I was really hoping the Best Picture would go to Black Panther — even though, in one of the most shameful snubs of an awards ceremony that’s produced more than its fair share of them (like 2001: A Space Odyssey not even being nominated for Best Picture!), director Ryan Coogler was not nominated for his masterly achievement. Instead of giving the award to a film about a self-sufficient community of Black people made by a Black director and with a virtually all-Black cast (when its only white actors in principal roles, Martin Freeman and a non-CGI’d Andy Serkis, both realized they’d been in the Lord of the Rings cycle they joked that they were the “Tolkien white cast members”), they gave it to yet another civil-rights movie made by a white director and three white screenwriters about the put-upon Black character saved, and used as a convenient instrument of redemption by, the white lead. I was also amused by the fate of A Star Is Born 4.0 — like 2.0 (George Cukor’s with Judy Garland and James Mason from 1954) and 3.0 (the one from 1976 which Barbra Streisand produced and starred in, and took over from its nominal director, Frank Pierson), it won the Academy Award for Best Song but its leading actress, Lady Gaga, was snubbed in favor of Olivia Colman for her portrayal of Queen Anne in The Favourite. I noticed the irony that both Colman and the Best Actor, Rami Malek, won for playing Bisexuals — “British Bisexuals,” Charles added — and I was predictably annoyed that Malek in his acceptance speech referred to Freddie Mercury as “Gay” instead of Bi. (I haven’t seen the film, so I hold open the possibility that the real screw-up came from the movie’s writers — they may have left out any reference to Mercury’s straight side.) I also was disappointed in the performance of the A Star Is Born Best Song, “Shallow” — the Oscars presented it as a duet between Lady Gaga and Bradley Cooper, her co-star in the film (and also its writer and director!), but I liked the song better on the Grammy Awards where Gaga performed it solo. (The difference between Bradley Cooper and Lady Gaga was the difference between a talented actor pretending to be a singer and an actual first-rate singer.)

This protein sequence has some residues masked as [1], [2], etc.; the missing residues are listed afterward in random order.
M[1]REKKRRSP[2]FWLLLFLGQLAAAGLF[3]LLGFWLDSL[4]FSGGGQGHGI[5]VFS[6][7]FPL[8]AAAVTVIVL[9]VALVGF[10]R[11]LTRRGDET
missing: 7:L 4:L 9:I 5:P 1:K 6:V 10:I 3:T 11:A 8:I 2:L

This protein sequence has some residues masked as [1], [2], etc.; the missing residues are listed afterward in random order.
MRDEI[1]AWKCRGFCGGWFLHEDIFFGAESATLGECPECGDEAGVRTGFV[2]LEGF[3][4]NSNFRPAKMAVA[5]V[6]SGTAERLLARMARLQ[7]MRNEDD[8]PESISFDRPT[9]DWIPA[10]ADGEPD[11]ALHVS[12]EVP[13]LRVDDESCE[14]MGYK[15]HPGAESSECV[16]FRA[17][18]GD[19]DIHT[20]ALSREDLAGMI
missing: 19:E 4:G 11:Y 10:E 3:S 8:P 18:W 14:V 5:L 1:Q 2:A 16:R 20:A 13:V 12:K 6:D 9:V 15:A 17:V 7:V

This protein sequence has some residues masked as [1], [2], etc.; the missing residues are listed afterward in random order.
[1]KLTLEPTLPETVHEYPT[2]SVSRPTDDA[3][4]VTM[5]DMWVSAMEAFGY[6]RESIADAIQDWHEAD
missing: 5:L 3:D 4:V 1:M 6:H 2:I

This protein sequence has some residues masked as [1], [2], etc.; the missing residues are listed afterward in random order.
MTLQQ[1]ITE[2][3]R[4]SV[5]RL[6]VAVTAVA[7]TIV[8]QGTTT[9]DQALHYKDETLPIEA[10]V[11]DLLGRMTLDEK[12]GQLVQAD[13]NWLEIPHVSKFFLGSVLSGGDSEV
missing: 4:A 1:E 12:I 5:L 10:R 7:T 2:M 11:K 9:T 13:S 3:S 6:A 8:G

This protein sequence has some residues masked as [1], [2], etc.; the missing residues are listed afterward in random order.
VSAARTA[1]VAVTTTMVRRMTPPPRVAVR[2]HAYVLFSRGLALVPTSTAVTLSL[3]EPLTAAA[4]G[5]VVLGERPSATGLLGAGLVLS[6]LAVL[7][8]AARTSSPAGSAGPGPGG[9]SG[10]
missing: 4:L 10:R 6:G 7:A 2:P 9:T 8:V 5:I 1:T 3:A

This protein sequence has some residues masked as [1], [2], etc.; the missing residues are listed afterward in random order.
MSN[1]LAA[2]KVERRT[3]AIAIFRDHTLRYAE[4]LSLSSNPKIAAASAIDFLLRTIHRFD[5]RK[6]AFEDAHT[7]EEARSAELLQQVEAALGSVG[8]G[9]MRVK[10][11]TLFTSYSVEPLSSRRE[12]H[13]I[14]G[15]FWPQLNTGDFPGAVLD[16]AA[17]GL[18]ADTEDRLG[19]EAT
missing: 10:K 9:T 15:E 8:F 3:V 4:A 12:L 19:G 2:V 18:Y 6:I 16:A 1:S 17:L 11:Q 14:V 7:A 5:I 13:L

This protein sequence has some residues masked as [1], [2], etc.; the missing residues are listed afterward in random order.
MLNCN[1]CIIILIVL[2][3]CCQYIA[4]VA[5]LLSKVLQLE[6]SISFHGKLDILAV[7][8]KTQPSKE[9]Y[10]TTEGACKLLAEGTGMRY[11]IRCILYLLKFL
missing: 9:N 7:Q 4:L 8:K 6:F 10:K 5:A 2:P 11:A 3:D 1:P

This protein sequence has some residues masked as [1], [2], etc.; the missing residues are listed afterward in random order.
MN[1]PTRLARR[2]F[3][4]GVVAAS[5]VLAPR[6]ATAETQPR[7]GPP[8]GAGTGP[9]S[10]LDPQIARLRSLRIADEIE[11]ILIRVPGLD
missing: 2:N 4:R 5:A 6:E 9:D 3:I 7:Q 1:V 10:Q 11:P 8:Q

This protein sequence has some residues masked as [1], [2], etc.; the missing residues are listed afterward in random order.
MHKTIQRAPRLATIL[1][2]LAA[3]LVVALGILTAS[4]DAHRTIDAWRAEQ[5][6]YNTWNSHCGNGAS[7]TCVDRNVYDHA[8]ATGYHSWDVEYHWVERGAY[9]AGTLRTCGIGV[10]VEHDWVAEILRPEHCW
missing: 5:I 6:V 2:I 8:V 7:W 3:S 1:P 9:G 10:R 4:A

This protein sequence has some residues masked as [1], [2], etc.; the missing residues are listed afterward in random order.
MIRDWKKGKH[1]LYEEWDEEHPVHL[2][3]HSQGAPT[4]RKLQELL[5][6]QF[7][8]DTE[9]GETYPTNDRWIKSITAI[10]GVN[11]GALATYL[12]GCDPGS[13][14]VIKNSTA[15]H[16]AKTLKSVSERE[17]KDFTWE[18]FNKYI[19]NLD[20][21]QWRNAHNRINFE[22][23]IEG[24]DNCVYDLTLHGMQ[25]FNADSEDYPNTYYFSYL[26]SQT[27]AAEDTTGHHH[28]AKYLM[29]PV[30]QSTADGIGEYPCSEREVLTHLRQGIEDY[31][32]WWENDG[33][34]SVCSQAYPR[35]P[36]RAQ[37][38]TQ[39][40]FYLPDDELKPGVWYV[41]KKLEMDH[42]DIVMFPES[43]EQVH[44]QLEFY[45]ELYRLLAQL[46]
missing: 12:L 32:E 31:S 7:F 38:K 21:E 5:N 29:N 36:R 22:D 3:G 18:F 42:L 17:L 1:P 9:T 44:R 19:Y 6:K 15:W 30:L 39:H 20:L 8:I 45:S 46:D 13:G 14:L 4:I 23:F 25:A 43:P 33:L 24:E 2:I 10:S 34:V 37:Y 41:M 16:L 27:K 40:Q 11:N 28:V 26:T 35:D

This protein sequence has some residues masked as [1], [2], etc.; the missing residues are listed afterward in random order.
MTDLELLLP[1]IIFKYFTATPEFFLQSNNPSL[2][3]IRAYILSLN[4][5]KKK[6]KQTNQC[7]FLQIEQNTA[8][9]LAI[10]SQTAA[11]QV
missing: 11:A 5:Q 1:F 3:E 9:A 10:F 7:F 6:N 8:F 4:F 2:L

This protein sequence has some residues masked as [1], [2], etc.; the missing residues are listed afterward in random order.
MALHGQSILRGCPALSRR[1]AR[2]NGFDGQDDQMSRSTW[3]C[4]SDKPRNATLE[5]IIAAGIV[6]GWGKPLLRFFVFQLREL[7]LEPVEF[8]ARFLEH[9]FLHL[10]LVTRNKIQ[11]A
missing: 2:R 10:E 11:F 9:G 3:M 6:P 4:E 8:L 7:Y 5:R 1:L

The 91st annual Academy Awards were beset by such pre-show controversies as the departure of the originally scheduled host, Kevin Hart, after he refused to apologize for anti-Queer tweets he had sent out years ago (just one more example of Left-wing McCarthyism — as was the virtual disappearance of Bohemian Rhapsody’s original director, Bryan Singer, who’s been made an “unperson” after allegations against him of sexually harassing young men) and the brief attempt to relegate four awards, including the one for cinematography (which, as Charles pointed out, is the one major craft involved in filmmaking that, unlike acting, directing and writing, along with set design, makeup and costume design, has no analogue in live theatre), to the commercial breaks in order to speed up the show and get it in within the three-hour time slot ABC had allocated. It was an O.K. awards show as the genre goes, but some of the post-mortems reflect that awards shows in general are becoming less important both in terms of viewership (though this year’s Oscars did come back a bit from the all-time viewership low of last year’s show) and added income for the winning films. The Los Angeles Times post-mortem noted that a lot of the winning movies have already completed their theatrical runs and, with fewer people buying DVD’s and more people “streaming” instead (and most streaming services are paid for by subscription, which makes it virtually impossible to allocate revenues to a specific film), an Academy Award simply isn’t as big a commercial boost to a film as it used to be.